The Mathematical Society attempted to answer whether gender might play a role in perceived differences in mathematical aptitude by analyzing the performance of women in other cultures. Their 2008 study concluded that such aptitude “is due, in significant part, to changeable factors that vary with time, country and ethnic group. First and foremost, some countries identify and nurture females with very high ability in mathematics at a much higher frequency than do others.” While it isn’t unexpected that societal encouragement (or discouragement) can affect a student’s ability to perform, this has also been confirmed in a frequently cited study from researchers at the University of Michigan. Students with similar backgrounds and abilities in math were divided into two groups: one group was told that men perform better on math tests than women, and the second group was told that despite what they may have heard, there was no difference. Then both were given a test. The findings? In the first group, men outscored women by 20 points; in the second, they outscored women by only two.
Pollack highlights the views of Londa Schiebinger, professor at Stanford and author of Has Feminism Changed Science?, who believes that women are conspicuously absent in STEM fields because girls are raised to be modest, while boys learn to exaggerate their intelligence and success. Further, girls take the boys’ limited appraisal of their skills at face value, and feel even worse about themselves. Schiebinger cites a study that found that 75% of the women who gave up science, compared with fewer than half the men, mentioned low self-esteem as their reason.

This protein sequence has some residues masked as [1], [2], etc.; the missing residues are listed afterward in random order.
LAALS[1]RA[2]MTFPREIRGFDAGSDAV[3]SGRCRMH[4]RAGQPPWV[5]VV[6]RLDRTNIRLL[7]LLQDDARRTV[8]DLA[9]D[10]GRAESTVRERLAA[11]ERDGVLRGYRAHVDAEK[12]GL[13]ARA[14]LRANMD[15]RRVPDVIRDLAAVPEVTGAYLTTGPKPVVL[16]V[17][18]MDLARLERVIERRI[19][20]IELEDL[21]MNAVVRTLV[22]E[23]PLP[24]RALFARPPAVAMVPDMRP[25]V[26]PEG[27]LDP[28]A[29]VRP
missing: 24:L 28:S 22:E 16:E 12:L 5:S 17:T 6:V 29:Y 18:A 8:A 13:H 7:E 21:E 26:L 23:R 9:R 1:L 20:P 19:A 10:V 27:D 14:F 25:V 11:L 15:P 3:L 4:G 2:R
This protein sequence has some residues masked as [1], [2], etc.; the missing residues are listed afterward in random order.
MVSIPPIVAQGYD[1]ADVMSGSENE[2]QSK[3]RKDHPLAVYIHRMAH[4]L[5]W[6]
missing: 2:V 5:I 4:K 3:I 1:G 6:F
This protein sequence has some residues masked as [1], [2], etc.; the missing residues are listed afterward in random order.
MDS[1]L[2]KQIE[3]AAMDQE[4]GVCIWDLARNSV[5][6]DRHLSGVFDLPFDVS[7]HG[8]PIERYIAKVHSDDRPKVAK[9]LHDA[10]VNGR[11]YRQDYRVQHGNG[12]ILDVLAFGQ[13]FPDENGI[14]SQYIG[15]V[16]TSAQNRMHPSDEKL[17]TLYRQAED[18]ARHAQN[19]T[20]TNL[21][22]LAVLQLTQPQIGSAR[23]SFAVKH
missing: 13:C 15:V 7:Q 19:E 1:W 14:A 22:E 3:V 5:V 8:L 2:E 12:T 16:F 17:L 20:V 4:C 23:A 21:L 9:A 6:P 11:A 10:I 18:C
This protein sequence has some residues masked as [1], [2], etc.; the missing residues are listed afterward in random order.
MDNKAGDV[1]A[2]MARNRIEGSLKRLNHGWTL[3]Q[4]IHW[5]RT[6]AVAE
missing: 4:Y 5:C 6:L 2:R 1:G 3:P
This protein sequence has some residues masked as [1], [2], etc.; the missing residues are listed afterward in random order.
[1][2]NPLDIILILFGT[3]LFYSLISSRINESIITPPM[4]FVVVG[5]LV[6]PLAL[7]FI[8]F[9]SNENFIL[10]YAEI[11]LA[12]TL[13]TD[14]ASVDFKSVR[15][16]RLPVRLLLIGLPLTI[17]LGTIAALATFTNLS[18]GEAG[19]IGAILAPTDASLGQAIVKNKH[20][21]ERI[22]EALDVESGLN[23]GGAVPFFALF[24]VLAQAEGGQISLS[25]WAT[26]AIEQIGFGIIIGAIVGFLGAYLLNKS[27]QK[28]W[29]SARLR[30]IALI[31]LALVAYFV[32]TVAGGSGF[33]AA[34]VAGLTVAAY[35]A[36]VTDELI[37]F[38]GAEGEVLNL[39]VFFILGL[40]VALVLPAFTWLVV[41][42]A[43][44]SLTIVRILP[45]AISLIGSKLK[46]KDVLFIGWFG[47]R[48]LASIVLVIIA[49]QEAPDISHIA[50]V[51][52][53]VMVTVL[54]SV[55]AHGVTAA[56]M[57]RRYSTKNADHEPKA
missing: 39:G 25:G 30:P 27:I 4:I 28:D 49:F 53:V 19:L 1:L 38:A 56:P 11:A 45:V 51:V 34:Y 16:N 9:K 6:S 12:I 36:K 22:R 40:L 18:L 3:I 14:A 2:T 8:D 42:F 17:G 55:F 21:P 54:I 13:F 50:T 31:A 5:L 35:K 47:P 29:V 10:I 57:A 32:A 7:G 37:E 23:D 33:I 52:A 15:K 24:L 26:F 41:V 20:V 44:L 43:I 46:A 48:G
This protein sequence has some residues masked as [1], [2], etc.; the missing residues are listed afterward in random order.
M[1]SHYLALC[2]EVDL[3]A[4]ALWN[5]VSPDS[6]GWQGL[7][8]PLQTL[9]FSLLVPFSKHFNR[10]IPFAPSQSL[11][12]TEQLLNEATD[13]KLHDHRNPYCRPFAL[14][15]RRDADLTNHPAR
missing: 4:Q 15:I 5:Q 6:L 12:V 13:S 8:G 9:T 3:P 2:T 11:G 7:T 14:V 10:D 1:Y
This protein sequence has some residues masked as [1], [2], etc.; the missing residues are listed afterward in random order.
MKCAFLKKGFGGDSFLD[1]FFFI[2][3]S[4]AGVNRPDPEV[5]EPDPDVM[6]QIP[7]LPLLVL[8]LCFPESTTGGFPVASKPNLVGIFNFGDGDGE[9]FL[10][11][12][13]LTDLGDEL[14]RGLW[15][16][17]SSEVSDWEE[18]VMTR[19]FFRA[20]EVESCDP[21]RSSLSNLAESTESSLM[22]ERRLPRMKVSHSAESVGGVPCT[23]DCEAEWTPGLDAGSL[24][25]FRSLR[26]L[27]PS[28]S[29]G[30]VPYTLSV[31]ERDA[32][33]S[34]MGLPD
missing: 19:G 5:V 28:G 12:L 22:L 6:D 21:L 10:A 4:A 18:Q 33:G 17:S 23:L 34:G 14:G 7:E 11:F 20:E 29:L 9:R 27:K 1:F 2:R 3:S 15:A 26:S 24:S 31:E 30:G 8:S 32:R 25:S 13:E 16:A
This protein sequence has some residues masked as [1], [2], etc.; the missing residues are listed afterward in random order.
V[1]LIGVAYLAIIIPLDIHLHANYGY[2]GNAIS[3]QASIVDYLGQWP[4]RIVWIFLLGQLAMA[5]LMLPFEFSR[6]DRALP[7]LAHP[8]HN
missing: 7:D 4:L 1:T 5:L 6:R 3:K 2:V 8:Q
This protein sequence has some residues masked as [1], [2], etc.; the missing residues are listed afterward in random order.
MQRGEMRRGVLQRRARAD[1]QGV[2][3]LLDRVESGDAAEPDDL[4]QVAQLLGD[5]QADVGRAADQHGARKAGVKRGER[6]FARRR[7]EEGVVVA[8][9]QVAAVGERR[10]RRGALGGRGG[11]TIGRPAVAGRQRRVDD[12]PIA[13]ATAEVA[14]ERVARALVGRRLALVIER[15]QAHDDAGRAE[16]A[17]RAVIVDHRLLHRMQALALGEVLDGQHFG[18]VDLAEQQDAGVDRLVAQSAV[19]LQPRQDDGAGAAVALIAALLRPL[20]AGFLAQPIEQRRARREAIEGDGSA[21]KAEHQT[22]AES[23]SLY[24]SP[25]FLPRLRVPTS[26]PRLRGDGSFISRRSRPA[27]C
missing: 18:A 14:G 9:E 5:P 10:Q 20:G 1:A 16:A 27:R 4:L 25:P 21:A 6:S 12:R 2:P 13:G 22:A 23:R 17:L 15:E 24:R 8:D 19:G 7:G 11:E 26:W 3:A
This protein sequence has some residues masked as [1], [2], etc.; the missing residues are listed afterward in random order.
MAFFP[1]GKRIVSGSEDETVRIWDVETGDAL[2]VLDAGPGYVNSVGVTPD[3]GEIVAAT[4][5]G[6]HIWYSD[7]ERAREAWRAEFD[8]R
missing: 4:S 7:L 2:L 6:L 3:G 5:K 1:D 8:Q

For many female scientists I talk to, encouragement is not commonly a key component of the adviser-graduate student/postdoc relationship. I wonder how many qualified women have fallen by the wayside because of this missing critical piece. Jo Handelsman, the senior author of the Jennifer/John study, believes that women need more reinforcement than men, but only because women spend their lives resisting the stereotype of the male scientist, but also because “men don’t realize they’ve been getting this subliminal encouragement all along, as well as the explicit encouragement.”
It’s not just a matter of feeling more confident in our abilities and decisions, but it is this mistrust in ourselves, this perpetual questioning of our own authenticity and our value, that in many ways, makes us complicit in all the “micro” (and not so “micro”) challenges that we endure. We are often enablers of our own unfortunate fates by failing to see that something is amiss in the first place. Fighting subliminal bias while shouldering our own versions of “imposter syndrome” may seem insurmountable, but I do not believe it is beyond correction. To a large degree, this bias is a generational symptom that should improve as the Old Guard moves on. Are things as bad as they once were? No. Could they be better? Always. We do not need to wait for (r)evolution to render this belief system obsolete. But before we can begin to propel more women into the upper echelons of STEM fields, there must be collective acknowledgement of the ways in which girls and women are marginalized and the extent to which our own lack of self-assurance contributes.
A dangerous consequence of our consistent exposure to bias is that because it is so prevalent, it comes to seem perfectly normal, even “natural,” as we become desensitized to negative portrayals of women and questionable claims.